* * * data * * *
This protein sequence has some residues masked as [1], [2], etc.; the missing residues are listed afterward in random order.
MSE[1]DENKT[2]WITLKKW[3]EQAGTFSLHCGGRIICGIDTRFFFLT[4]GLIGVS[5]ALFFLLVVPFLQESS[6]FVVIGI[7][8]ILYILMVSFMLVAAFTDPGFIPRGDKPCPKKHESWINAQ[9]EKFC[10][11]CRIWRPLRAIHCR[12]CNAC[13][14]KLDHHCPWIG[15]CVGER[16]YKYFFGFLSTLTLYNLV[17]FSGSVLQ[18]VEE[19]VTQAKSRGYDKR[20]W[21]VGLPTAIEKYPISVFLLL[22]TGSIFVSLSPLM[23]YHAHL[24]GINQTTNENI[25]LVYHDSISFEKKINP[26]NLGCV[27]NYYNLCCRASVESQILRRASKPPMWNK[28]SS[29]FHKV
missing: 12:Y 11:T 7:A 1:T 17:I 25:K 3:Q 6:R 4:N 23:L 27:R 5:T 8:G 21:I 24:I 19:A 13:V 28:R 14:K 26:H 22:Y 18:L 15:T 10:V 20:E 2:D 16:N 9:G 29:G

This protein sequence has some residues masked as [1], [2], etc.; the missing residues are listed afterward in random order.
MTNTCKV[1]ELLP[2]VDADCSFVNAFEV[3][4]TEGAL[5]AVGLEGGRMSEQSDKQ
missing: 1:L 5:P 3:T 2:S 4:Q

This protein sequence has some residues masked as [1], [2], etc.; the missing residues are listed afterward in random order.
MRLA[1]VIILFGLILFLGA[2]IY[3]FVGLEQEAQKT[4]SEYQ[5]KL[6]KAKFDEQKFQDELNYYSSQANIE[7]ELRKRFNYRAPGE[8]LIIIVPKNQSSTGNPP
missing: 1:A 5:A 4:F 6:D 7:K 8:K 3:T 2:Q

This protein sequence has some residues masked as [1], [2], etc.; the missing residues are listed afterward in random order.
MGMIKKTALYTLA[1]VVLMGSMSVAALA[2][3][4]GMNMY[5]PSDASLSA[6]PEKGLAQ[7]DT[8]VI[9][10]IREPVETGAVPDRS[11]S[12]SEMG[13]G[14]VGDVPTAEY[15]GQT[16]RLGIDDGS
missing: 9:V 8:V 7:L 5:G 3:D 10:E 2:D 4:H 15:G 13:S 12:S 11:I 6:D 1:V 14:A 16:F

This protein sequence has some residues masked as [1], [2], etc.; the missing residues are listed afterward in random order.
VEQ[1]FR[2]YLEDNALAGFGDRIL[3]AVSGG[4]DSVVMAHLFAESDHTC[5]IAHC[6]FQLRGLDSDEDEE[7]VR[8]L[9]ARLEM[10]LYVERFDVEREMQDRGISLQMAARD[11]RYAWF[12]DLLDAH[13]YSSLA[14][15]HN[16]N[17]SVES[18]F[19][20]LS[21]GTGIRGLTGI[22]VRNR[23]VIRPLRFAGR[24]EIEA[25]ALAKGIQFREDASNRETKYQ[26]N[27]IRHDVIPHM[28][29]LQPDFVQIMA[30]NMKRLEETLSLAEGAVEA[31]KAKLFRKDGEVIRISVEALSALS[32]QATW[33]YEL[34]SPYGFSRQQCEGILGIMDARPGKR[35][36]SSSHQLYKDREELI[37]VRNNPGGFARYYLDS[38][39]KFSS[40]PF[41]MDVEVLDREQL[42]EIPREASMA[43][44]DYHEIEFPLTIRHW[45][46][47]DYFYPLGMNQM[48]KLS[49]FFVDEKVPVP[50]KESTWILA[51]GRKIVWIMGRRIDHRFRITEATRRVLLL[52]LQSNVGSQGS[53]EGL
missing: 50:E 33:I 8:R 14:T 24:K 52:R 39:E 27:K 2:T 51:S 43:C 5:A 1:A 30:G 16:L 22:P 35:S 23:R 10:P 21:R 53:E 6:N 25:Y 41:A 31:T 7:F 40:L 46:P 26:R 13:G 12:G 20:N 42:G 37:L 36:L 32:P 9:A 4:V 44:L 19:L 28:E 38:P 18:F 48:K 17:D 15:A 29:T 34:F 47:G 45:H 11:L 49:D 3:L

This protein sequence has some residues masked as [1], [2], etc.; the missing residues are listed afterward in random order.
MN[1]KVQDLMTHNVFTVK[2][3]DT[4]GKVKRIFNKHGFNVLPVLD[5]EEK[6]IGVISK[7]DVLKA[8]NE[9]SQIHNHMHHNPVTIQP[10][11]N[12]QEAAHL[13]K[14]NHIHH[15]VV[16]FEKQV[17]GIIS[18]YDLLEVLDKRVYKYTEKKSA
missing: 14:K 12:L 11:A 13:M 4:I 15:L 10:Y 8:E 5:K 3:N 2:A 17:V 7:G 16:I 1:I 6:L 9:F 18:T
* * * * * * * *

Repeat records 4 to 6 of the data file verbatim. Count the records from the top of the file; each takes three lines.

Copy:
This protein sequence has some residues masked as [1], [2], etc.; the missing residues are listed afterward in random order.
MGMIKKTALYTLA[1]VVLMGSMSVAALA[2][3][4]GMNMY[5]PSDASLSA[6]PEKGLAQ[7]DT[8]VI[9][10]IREPVETGAVPDRS[11]S[12]SEMG[13]G[14]VGDVPTAEY[15]GQT[16]RLGIDDGS
missing: 9:V 8:V 7:L 5:G 3:D 10:E 2:D 4:H 15:G 13:S 12:S 11:I 6:D 1:V 14:A 16:F

This protein sequence has some residues masked as [1], [2], etc.; the missing residues are listed afterward in random order.
VEQ[1]FR[2]YLEDNALAGFGDRIL[3]AVSGG[4]DSVVMAHLFAESDHTC[5]IAHC[6]FQLRGLDSDEDEE[7]VR[8]L[9]ARLEM[10]LYVERFDVEREMQDRGISLQMAARD[11]RYAWF[12]DLLDAH[13]YSSLA[14][15]HN[16]N[17]SVES[18]F[19][20]LS[21]GTGIRGLTGI[22]VRNR[23]VIRPLRFAGR[24]EIEA[25]ALAKGIQFREDASNRETKYQ[26]N[27]IRHDVIPHM[28][29]LQPDFVQIMA[30]NMKRLEETLSLAEGAVEA[31]KAKLFRKDGEVIRISVEALSALS[32]QATW[33]YEL[34]SPYGFSRQQCEGILGIMDARPGKR[35][36]SSSHQLYKDREELI[37]VRNNPGGFARYYLDS[38][39]KFSS[40]PF[41]MDVEVLDREQL[42]EIPREASMA[43][44]DYHEIEFPLTIRHW[45][46][47]DYFYPLGMNQM[48]KLS[49]FFVDEKVPVP[50]KESTWILA[51]GRKIVWIMGRRIDHRFRITEATRRVLLL[52]LQSNVGSQGS[53]EGL
missing: 50:E 33:I 8:R 14:T 24:K 52:R 39:E 27:K 2:T 51:S 43:C 5:A 1:A 30:G 16:L 22:P 35:S 23:R 10:P 21:R 53:E 6:N 25:Y 41:A 31:T 7:F 40:L 46:P 26:R 13:G 12:G 20:N 42:G 37:L 36:L 32:P 9:A 4:V 44:L 19:L 28:E 38:P 18:F 48:K 17:D 15:A 29:T 34:F 47:G 45:H 11:L 49:D 3:L

This protein sequence has some residues masked as [1], [2], etc.; the missing residues are listed afterward in random order.
MN[1]KVQDLMTHNVFTVK[2][3]DT[4]GKVKRIFNKHGFNVLPVLD[5]EEK[6]IGVISK[7]DVLKA[8]NE[9]SQIHNHMHHNPVTIQP[10][11]N[12]QEAAHL[13]K[14]NHIHH[15]VV[16]FEKQV[17]GIIS[18]YDLLEVLDKRVYKYTEKKSA
missing: 14:K 12:L 11:A 13:M 4:I 15:L 10:Y 8:E 5:K 3:N 2:A 17:V 7:G 16:I 1:I 6:L 9:F 18:T